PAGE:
- AC21 job portability for certain adjustment of status applicants: Proposed rule will conform to current agency policy interpretation. New offer of employment under AC21 may be from the petitioning employer, a different U.S. employer or based on self-employment. Offer must be bona fide. DHS proposes to amend rules to prohibit approval of an adjustment of status application when the underlying I-140 immigrant visa petition has been revoked. However, automatic revocations will be less frequent with additional changes under the proposed rule. This will include cases where the initial petitioning employer has gone out of business since the I-140 approval. New supplemental form for I-485 portability cases along with written attestations. Same or similar language from recent proposed USCIS memo also incorporated in proposed rule.
- AC21 H-1B portability: Clarifies current USCIS interpretation that H-1B portability only applies to H-1B workers in the U.S. Successive “bridging” petitions can be filed and will be processed by USCIS. However, subsequent petitions will depend on the approval of the extension of stay in a prior pending petition.
- H-1B admission period – calculating remainder time: Current policy interpretation is added to the proposed rule that time spent outside the U.S. can be added back to the six-year validity period. Any trip of at least 24 hours outside the U.S. can be recaptured.
- H-1B cap exempt employers: Proposed rule clarifies and improves cap exemption for certain H-1B petitioning employers. Incorporates “employed at” standard and petitioner must establish a nexus between the work performed and the purpose/objectives of the exempt entity by a preponderance of the evidence. Fee exemption definitions of institution of higher education will now apply to cap exemption. DHS will specifically expand the definition of “affiliated or related nonprofit entities” to include nonprofit entities that have entered into formal written affiliation agreements and establish an active working relationship with the institution of higher education, and one of the primary purposes is to directly contribute to the research/education mission of the institution of higher education.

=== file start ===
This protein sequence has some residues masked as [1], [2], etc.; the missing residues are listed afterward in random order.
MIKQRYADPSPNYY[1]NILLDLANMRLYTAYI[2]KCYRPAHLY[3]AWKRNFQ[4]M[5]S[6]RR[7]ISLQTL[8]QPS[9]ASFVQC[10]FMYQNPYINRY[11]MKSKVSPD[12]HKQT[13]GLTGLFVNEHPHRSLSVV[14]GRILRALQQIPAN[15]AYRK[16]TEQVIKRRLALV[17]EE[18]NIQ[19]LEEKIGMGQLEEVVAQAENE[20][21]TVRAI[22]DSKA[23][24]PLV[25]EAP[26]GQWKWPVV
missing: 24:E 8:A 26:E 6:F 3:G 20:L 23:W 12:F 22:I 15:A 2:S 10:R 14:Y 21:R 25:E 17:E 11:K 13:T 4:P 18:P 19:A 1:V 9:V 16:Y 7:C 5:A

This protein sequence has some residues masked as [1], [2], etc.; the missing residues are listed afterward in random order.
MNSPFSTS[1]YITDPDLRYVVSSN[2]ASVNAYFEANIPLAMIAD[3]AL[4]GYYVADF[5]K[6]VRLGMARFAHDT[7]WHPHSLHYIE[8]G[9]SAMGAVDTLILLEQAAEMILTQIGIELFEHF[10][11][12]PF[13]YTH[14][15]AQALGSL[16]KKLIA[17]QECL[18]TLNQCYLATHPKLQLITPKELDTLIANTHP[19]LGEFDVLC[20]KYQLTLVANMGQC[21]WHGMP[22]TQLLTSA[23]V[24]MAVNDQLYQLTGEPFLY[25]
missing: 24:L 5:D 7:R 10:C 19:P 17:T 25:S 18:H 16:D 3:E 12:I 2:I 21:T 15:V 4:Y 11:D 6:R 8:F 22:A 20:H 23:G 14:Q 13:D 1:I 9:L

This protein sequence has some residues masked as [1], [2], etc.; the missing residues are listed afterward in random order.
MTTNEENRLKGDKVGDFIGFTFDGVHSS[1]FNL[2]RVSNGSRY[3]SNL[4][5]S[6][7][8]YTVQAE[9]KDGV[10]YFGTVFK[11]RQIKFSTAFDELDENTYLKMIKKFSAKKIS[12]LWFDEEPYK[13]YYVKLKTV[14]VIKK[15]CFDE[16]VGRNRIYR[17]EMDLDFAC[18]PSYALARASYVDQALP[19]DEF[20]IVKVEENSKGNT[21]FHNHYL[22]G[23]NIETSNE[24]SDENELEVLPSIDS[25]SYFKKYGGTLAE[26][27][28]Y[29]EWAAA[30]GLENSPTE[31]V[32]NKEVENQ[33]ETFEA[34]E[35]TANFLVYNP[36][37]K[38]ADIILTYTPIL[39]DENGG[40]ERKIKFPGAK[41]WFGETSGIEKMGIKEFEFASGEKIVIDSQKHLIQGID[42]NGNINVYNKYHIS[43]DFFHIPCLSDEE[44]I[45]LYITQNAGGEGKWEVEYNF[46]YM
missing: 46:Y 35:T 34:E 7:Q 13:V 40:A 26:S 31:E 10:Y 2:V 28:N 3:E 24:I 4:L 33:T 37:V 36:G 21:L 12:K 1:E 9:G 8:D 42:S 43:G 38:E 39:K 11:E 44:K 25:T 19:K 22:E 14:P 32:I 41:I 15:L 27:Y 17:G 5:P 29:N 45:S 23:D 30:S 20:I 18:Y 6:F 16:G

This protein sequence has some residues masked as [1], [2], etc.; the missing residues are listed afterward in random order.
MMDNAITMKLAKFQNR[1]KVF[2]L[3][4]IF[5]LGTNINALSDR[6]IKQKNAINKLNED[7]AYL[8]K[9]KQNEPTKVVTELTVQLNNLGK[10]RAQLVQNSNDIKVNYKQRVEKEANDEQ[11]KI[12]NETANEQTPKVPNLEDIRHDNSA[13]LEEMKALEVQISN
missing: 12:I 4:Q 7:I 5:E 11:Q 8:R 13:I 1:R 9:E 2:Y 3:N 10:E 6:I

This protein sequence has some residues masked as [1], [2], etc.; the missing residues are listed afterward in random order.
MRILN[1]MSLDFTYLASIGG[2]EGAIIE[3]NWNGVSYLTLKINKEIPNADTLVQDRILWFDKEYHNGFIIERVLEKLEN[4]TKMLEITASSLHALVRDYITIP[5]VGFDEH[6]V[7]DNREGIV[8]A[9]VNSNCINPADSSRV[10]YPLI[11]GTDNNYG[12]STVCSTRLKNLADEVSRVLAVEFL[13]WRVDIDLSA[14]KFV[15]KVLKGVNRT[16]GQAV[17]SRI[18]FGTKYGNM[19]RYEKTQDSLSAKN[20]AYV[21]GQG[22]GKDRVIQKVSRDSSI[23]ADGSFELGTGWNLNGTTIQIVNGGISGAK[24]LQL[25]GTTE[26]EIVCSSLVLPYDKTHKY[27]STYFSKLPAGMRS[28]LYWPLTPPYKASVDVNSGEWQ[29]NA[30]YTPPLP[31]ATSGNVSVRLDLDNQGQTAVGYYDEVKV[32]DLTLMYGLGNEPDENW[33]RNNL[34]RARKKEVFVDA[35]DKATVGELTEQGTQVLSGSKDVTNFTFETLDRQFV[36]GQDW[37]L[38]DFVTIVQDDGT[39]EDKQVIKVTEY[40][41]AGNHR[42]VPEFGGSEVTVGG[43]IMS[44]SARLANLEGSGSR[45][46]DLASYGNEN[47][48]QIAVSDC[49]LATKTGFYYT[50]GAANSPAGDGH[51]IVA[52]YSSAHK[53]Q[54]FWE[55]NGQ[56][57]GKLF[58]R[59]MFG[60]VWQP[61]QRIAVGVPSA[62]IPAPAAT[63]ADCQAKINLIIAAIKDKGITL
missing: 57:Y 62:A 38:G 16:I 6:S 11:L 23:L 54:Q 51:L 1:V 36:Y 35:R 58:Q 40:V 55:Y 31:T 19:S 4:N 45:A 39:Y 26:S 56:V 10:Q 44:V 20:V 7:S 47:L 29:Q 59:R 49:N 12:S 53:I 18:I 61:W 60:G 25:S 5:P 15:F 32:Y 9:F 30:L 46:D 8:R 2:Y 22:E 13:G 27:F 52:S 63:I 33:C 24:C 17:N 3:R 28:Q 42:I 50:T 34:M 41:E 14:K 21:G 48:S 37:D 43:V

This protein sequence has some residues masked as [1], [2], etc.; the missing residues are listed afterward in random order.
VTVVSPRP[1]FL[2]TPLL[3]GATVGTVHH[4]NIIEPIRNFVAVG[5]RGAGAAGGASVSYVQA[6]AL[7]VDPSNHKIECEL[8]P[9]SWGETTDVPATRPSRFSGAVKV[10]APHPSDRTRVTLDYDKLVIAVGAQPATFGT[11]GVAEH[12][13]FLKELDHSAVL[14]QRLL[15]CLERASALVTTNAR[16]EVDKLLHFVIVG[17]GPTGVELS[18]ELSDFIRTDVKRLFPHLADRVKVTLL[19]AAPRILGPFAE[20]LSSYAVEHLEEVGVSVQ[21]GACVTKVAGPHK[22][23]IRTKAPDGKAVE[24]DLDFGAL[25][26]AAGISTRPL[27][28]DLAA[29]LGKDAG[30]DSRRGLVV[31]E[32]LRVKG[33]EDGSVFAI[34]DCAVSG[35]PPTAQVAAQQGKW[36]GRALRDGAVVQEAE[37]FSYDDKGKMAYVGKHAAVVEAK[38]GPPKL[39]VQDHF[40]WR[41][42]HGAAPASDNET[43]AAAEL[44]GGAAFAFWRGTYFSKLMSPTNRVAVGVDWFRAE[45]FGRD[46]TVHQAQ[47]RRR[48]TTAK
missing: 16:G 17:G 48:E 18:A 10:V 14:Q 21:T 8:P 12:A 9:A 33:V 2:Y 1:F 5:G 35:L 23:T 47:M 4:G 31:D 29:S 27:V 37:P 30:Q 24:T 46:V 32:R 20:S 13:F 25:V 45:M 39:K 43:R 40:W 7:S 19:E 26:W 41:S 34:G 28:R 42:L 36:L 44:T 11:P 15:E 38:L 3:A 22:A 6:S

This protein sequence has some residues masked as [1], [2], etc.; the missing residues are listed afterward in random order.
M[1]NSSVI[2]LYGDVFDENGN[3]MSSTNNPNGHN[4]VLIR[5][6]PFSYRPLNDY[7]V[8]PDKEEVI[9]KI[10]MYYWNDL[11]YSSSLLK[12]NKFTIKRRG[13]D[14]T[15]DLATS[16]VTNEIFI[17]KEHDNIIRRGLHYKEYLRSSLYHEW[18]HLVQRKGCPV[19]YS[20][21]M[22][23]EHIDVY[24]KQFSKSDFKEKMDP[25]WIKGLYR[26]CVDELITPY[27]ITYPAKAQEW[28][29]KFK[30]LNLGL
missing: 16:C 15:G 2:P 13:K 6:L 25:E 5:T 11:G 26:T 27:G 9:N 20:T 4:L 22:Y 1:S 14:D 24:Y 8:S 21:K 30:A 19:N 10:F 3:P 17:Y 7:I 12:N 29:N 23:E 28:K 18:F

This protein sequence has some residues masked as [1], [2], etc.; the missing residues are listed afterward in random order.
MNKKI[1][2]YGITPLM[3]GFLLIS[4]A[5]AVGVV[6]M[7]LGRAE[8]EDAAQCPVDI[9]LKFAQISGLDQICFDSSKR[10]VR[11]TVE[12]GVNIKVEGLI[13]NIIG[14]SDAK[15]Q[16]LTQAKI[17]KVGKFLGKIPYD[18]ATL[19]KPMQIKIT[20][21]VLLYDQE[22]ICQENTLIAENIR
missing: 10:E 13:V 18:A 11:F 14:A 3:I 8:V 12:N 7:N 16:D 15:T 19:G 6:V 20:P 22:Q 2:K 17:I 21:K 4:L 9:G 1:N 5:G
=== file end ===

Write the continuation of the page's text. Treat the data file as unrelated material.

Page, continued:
- Revocation of approved employment-based immigrant visa petitions: Will amend regulations so that EB-1, EB-2 and EB-3 immigrant visa petitions that have been approved for 180 days or more would no longer be automatically revoked based on withdrawal by the petitioner or termination of the petitioner’s business. Does not apply to petitions revoked based on fraud, misrepresentation and similar issues. However, a new I-140 must be in place because an I-140 withdrawn or based on an employer’s termination of business cannot be the basis for an immigrant visa for an I-485 adjustment of status application.
- Retention of priority dates: Clarifies that the priority date for employment-based petitions not requiring a labor certification is the date that the I-140 petition is signed and filed with USCIS. Retention of priority dates for subsequent petitions will be allowed except in fraud or misrepresentation situations or invalidation of labor certification.